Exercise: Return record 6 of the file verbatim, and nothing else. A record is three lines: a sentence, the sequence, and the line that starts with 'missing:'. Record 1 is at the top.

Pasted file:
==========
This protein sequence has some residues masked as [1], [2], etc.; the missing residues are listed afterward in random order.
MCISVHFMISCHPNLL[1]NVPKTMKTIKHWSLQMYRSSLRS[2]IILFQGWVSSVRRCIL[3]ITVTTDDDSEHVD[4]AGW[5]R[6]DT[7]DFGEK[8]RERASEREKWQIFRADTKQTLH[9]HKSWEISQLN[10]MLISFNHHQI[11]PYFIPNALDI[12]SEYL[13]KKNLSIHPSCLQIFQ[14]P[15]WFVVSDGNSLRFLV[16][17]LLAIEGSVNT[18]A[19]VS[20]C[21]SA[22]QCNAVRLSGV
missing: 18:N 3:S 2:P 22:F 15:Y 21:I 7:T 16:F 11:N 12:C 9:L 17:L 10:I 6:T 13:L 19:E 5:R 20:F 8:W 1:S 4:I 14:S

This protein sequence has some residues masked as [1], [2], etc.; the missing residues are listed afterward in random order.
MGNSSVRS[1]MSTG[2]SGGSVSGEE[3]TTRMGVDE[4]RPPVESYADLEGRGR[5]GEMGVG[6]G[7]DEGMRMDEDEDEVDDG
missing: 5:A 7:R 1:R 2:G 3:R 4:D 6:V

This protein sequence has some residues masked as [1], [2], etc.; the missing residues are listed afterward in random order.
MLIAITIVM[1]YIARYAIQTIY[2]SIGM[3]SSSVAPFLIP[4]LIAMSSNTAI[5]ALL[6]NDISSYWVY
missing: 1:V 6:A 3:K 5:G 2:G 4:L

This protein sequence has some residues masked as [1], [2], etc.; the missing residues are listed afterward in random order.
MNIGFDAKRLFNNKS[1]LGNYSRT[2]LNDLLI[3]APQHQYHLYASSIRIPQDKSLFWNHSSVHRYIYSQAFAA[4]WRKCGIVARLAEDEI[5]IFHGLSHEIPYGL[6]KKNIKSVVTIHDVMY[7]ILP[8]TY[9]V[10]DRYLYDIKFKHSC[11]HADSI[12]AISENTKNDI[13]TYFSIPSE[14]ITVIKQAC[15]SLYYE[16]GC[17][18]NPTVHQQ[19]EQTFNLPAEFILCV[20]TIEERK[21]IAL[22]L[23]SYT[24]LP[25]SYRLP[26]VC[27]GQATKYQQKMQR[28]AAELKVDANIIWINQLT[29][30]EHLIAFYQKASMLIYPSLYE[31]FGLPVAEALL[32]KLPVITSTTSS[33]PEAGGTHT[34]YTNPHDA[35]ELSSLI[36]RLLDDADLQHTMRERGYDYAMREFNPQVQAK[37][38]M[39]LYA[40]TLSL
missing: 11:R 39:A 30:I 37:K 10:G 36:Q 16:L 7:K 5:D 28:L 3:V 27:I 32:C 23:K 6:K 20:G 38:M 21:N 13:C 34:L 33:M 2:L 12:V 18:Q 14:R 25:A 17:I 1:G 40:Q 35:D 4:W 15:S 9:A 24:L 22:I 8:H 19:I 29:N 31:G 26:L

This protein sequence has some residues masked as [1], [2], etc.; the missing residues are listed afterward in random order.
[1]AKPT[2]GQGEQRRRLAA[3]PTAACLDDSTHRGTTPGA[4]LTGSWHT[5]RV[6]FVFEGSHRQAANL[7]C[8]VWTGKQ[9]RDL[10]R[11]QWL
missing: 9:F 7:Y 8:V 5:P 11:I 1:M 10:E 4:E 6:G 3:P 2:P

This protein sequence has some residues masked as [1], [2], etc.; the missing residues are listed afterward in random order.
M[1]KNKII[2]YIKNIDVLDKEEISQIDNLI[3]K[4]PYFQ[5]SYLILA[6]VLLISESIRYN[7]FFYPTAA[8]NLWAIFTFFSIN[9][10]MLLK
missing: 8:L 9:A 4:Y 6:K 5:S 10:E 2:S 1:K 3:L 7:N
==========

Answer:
This protein sequence has some residues masked as [1], [2], etc.; the missing residues are listed afterward in random order.
M[1]KNKII[2]YIKNIDVLDKEEISQIDNLI[3]K[4]PYFQ[5]SYLILA[6]VLLISESIRYN[7]FFYPTAA[8]NLWAIFTFFSIN[9][10]MLLK
missing: 8:L 9:A 4:Y 6:K 5:S 10:E 2:S 1:K 3:L 7:N